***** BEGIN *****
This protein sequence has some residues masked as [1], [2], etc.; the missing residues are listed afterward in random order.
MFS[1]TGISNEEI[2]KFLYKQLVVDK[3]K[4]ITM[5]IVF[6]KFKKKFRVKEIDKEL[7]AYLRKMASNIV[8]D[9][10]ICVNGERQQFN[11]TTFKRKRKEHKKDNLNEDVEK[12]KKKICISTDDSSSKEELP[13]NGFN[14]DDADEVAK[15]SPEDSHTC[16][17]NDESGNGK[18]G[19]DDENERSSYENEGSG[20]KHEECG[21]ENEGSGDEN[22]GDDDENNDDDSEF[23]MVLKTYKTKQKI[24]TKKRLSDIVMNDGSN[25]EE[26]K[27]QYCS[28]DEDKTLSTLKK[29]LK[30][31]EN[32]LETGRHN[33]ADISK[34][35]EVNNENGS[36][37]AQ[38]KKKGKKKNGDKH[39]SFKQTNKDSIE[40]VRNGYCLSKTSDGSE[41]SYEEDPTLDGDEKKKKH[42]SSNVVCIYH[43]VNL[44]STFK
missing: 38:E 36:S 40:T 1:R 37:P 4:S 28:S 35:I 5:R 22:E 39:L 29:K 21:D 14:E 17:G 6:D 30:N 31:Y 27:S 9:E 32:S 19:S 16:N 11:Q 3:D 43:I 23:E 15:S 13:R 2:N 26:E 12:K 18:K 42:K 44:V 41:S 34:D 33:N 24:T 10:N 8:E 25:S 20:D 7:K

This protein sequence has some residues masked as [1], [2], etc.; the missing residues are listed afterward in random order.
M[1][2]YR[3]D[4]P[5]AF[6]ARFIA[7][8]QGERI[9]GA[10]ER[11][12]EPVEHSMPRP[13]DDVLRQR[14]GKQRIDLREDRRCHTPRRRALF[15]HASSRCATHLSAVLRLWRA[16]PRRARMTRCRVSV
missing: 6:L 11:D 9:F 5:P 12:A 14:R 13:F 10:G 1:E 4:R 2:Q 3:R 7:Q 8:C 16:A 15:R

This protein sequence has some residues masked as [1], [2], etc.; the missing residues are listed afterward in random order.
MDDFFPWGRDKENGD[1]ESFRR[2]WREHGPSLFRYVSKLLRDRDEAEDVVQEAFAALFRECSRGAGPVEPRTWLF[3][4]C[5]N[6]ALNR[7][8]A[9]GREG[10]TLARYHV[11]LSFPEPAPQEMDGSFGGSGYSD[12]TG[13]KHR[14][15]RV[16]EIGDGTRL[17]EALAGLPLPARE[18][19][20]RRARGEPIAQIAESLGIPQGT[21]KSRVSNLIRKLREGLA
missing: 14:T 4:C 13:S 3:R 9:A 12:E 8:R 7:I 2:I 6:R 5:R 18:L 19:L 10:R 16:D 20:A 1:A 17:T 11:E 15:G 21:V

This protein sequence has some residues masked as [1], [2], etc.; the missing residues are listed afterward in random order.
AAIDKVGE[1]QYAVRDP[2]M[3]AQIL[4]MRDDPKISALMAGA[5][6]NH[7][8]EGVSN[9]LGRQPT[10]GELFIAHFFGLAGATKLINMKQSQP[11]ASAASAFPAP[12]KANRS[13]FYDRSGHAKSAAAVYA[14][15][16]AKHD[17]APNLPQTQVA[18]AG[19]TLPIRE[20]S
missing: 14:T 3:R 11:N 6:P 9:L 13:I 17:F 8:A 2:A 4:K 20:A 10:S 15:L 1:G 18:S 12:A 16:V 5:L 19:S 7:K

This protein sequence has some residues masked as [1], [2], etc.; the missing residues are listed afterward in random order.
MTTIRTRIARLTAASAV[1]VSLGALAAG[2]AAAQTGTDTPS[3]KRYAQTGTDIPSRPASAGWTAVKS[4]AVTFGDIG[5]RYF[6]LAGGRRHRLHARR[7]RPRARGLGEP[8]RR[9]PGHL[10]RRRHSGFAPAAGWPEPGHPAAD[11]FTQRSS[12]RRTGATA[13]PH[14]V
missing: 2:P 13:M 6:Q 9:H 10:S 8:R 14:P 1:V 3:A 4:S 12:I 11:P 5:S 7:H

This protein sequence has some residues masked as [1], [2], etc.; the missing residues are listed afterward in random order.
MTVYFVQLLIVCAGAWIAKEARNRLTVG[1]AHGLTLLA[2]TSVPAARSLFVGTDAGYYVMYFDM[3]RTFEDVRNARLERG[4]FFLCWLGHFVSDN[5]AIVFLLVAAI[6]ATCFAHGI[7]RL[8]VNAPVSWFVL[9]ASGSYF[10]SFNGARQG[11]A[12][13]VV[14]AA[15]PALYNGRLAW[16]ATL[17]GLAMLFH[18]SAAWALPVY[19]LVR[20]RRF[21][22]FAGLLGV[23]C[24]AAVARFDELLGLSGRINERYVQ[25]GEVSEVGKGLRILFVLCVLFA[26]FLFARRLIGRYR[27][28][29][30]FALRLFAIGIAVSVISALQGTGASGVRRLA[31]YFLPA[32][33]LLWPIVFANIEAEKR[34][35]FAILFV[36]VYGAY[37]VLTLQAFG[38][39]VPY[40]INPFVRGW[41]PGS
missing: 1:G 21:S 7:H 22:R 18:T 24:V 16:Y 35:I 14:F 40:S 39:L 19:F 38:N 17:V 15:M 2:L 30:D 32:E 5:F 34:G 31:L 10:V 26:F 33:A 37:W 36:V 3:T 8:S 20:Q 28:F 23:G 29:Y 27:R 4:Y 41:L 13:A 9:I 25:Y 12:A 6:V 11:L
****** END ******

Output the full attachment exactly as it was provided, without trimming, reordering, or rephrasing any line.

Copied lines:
This protein sequence has some residues masked as [1], [2], etc.; the missing residues are listed afterward in random order.
MFS[1]TGISNEEI[2]KFLYKQLVVDK[3]K[4]ITM[5]IVF[6]KFKKKFRVKEIDKEL[7]AYLRKMASNIV[8]D[9][10]ICVNGERQQFN[11]TTFKRKRKEHKKDNLNEDVEK[12]KKKICISTDDSSSKEELP[13]NGFN[14]DDADEVAK[15]SPEDSHTC[16][17]NDESGNGK[18]G[19]DDENERSSYENEGSG[20]KHEECG[21]ENEGSGDEN[22]GDDDENNDDDSEF[23]MVLKTYKTKQKI[24]TKKRLSDIVMNDGSN[25]EE[26]K[27]QYCS[28]DEDKTLSTLKK[29]LK[30][31]EN[32]LETGRHN[33]ADISK[34][35]EVNNENGS[36][37]AQ[38]KKKGKKKNGDKH[39]SFKQTNKDSIE[40]VRNGYCLSKTSDGSE[41]SYEEDPTLDGDEKKKKH[42]SSNVVCIYH[43]VNL[44]STFK
missing: 38:E 36:S 40:T 1:R 37:P 4:S 28:S 35:I 5:R 22:E 39:L 29:K 21:D 14:E 17:G 6:D 30:N 31:Y 27:S 9:E 32:S 19:S 16:N 11:Q 3:D 43:I 23:E 15:S 13:R 2:N 26:E 12:K 18:K 42:K 44:V 41:S 34:D 33:N 24:T 10:N 8:E 25:S 20:D 7:K

This protein sequence has some residues masked as [1], [2], etc.; the missing residues are listed afterward in random order.
M[1][2]YR[3]D[4]P[5]AF[6]ARFIA[7][8]QGERI[9]GA[10]ER[11][12]EPVEHSMPRP[13]DDVLRQR[14]GKQRIDLREDRRCHTPRRRALF[15]HASSRCATHLSAVLRLWRA[16]PRRARMTRCRVSV
missing: 6:L 11:D 9:F 5:P 12:A 14:R 13:F 10:G 1:E 4:R 2:Q 3:R 7:Q 8:C 16:A 15:R

This protein sequence has some residues masked as [1], [2], etc.; the missing residues are listed afterward in random order.
MDDFFPWGRDKENGD[1]ESFRR[2]WREHGPSLFRYVSKLLRDRDEAEDVVQEAFAALFRECSRGAGPVEPRTWLF[3][4]C[5]N[6]ALNR[7][8]A[9]GREG[10]TLARYHV[11]LSFPEPAPQEMDGSFGGSGYSD[12]TG[13]KHR[14][15]RV[16]EIGDGTRL[17]EALAGLPLPARE[18][19][20]RRARGEPIAQIAESLGIPQGT[21]KSRVSNLIRKLREGLA
missing: 14:T 4:C 13:S 3:R 9:A 12:E 8:R 7:I 2:I 6:R 5:R 18:L 19:L 10:R 16:D 20:A 1:A 17:T 11:E 15:G 21:V

This protein sequence has some residues masked as [1], [2], etc.; the missing residues are listed afterward in random order.
AAIDKVGE[1]QYAVRDP[2]M[3]AQIL[4]MRDDPKISALMAGA[5][6]NH[7][8]EGVSN[9]LGRQPT[10]GELFIAHFFGLAGATKLINMKQSQP[11]ASAASAFPAP[12]KANRS[13]FYDRSGHAKSAAAVYA[14][15][16]AKHD[17]APNLPQTQVA[18]AG[19]TLPIRE[20]S
missing: 14:T 3:R 11:N 6:P 9:L 13:I 17:F 8:A 2:A 4:K 20:A 10:S 15:L 1:G 18:S 12:A 16:V 5:L 19:S 7:K

This protein sequence has some residues masked as [1], [2], etc.; the missing residues are listed afterward in random order.
MTTIRTRIARLTAASAV[1]VSLGALAAG[2]AAAQTGTDTPS[3]KRYAQTGTDIPSRPASAGWTAVKS[4]AVTFGDIG[5]RYF[6]LAGGRRHRLHARR[7]RPRARGLGEP[8]RR[9]PGHL[10]RRRHSGFAPAAGWPEPGHPAAD[11]FTQRSS[12]RRTGATA[13]PH[14]V
missing: 2:P 13:M 6:Q 9:H 10:S 8:R 14:P 1:V 3:A 4:S 12:I 11:P 5:S 7:H

This protein sequence has some residues masked as [1], [2], etc.; the missing residues are listed afterward in random order.
MTVYFVQLLIVCAGAWIAKEARNRLTVG[1]AHGLTLLA[2]TSVPAARSLFVGTDAGYYVMYFDM[3]RTFEDVRNARLERG[4]FFLCWLGHFVSDN[5]AIVFLLVAAI[6]ATCFAHGI[7]RL[8]VNAPVSWFVL[9]ASGSYF[10]SFNGARQG[11]A[12][13]VV[14]AA[15]PALYNGRLAW[16]ATL[17]GLAMLFH[18]SAAWALPVY[19]LVR[20]RRF[21][22]FAGLLGV[23]C[24]AAVARFDELLGLSGRINERYVQ[25]GEVSEVGKGLRILFVLCVLFA[26]FLFARRLIGRYR[27][28][29][30]FALRLFAIGIAVSVISALQGTGASGVRRLA[31]YFLPA[32][33]LLWPIVFANIEAEKR[34][35]FAILFV[36]VYGAY[37]VLTLQAFG[38][39]VPY[40]INPFVRGW[41]PGS
missing: 1:G 21:S 7:H 22:R 18:T 24:V 16:Y 35:I 14:F 40:S 39:L 19:F 38:N 17:V 15:M 2:L 30:D 32:E 5:F 34:G 31:L 10:V 26:F 33:A 37:W 36:V 3:T 8:S 20:Q 28:F 23:G 29:Y 27:R 4:Y 41:L 13:A 9:I 25:Y 12:A 6:V 11:L